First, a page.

Target Audience:

This article assumes only a basic familiarity with front-end web development and serves as an introduction to JavaScript in modern web development.

Introduction

Javascript code


Photo: Dmitry Baranovskiy / licensed under CC BY 2.0

The web is evolving. Websites, and more specifically, web design paradigms are changing constantly, and front-end developers must be aware of the latest trends in development to create the best projects. The tried and true languages of the web have been HTML, CSS, and JavaScript for nearly two decades. That still holds true today. How these languages are implemented has changed signficiantly, though, and none more so than JavaScript. JavaScript is seen the most today via web browsers, where client-side scripts interact with users.

Modern websites and web apps rarely, if ever, utilize pure Javascript. Rather, developers have created new frameworks with JavaScript that speed up development, improve functionality, and allow for the creation of agile, modern web apps. This article serves as an introductory overview of the concept of frameworks.

JavaScript Frameworks vs. Libraries

Understanding JavaScript frameworks necessitates an understanding of JavaScript libraries and the differences between the two. Often, the terms are used interchangeably, but each has its own particular role to play despite some overlap that may occur. A library is a set of pre-written code that acts as a toolkit for a developer. For example, jQuery–which aids in handling events or creating animations, among many other benefits–is one of the most used JavaScript libraries. Libraries, while useful, do not impose any structure onto a developer’s code. Frameworks, in contrast, impose structure and what this structure actually does will be discussed in the next section.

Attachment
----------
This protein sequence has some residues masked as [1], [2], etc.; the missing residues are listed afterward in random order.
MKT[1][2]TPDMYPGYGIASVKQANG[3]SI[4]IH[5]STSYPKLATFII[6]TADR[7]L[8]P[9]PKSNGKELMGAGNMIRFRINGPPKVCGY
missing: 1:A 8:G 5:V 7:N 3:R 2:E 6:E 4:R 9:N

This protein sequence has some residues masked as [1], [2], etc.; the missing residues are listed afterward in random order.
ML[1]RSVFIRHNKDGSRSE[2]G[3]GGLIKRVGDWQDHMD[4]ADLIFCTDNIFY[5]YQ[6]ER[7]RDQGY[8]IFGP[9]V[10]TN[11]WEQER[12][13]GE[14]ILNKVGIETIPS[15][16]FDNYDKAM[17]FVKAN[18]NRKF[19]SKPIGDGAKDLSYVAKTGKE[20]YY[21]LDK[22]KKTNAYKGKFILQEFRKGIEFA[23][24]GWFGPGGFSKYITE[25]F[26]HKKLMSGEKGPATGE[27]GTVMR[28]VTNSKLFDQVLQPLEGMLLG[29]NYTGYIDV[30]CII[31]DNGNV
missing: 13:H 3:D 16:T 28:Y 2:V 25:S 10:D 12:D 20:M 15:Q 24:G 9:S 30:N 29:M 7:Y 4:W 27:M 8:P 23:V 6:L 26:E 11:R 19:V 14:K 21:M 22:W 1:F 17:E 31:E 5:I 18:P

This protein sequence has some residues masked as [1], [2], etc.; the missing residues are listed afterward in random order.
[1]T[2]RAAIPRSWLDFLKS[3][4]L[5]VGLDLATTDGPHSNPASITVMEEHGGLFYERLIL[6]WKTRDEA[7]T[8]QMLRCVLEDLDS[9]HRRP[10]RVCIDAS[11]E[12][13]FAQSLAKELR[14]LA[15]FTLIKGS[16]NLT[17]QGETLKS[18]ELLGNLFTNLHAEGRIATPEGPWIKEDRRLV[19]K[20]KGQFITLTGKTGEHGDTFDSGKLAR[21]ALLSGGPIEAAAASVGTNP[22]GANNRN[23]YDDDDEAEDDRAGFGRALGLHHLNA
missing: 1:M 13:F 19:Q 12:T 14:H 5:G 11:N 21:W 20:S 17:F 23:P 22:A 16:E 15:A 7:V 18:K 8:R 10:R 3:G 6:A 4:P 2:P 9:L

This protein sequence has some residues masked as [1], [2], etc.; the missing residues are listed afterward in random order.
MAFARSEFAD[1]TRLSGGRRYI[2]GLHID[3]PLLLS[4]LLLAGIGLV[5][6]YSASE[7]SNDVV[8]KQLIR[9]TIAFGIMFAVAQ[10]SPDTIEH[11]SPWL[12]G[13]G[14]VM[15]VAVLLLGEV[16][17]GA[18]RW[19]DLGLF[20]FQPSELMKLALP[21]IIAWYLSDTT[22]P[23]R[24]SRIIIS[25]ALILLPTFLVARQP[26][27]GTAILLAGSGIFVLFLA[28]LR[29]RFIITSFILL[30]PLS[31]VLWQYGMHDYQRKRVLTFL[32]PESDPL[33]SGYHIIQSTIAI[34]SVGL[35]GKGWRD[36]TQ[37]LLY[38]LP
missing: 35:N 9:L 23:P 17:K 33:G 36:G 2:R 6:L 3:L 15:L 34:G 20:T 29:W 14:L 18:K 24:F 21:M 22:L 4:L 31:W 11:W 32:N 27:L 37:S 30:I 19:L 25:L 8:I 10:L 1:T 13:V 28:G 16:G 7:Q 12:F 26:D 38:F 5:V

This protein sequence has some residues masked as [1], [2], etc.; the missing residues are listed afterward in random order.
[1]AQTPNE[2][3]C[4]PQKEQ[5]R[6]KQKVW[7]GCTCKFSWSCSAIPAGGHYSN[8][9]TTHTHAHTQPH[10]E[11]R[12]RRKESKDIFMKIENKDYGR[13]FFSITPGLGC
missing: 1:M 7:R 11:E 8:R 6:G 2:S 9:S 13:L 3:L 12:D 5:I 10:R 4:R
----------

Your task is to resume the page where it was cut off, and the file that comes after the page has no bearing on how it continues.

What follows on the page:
JavaScript frameworks are tools designed to speed up development and organize code used to build modern web apps. They exist to solve problems more directly rather than providing an open set of tools like most libraries do. The earliest frameworks were created to help manage what were becoming large and unwieldy codebases and to simplify the process of creating dynamic web apps that do not function like traditional server-side web apps.

Why are JavaScript Frameworks important?

Web apps have exploded in popularity over the past decade. Companies like Twitter and Airbnb don’t require you to download specific software to your devices (outside of mobile apps) to use their services. Rather, they have created web interfaces their users interact with. Web apps from these companies and countless others incorporate client-side loading to create a smoother user experience. Coding these modern web apps, even small ones, requires a large amount of JavaScript to create the desired client-side functionality. As web apps had increased in popularity, developers noticed that they were writing nearly the same code over and over again to produce the same basic features. They realized that it would be a lot more efficient to have tools to speed up this process.

What JavaScript frameworks help create are MVCs. An MVC (Model View Controller) is a concept that is key in developing structured user interfaces with client-side loading functionality. Constructing complex user interfaces that run in a web browser is incredibly time consuming, and you’ll likely write similar code that has been written over and over again. JavaScript frameworks serve to organize JavaScript for apps looking to quickly perform tasks client-side without constantly going to a cloud server.

These Frameworks help give web applications structure and cut down time spent working to create new MVCs. They may contain several libraries attempting to simplify everything from templating to working with Document Object Models. Each framework contains different libraries and tools that best suit different types of web apps. Understanding why JavaScript frameworks were first developed is extremely helpful when trying to learn more about individual ones and comparing them to each other.

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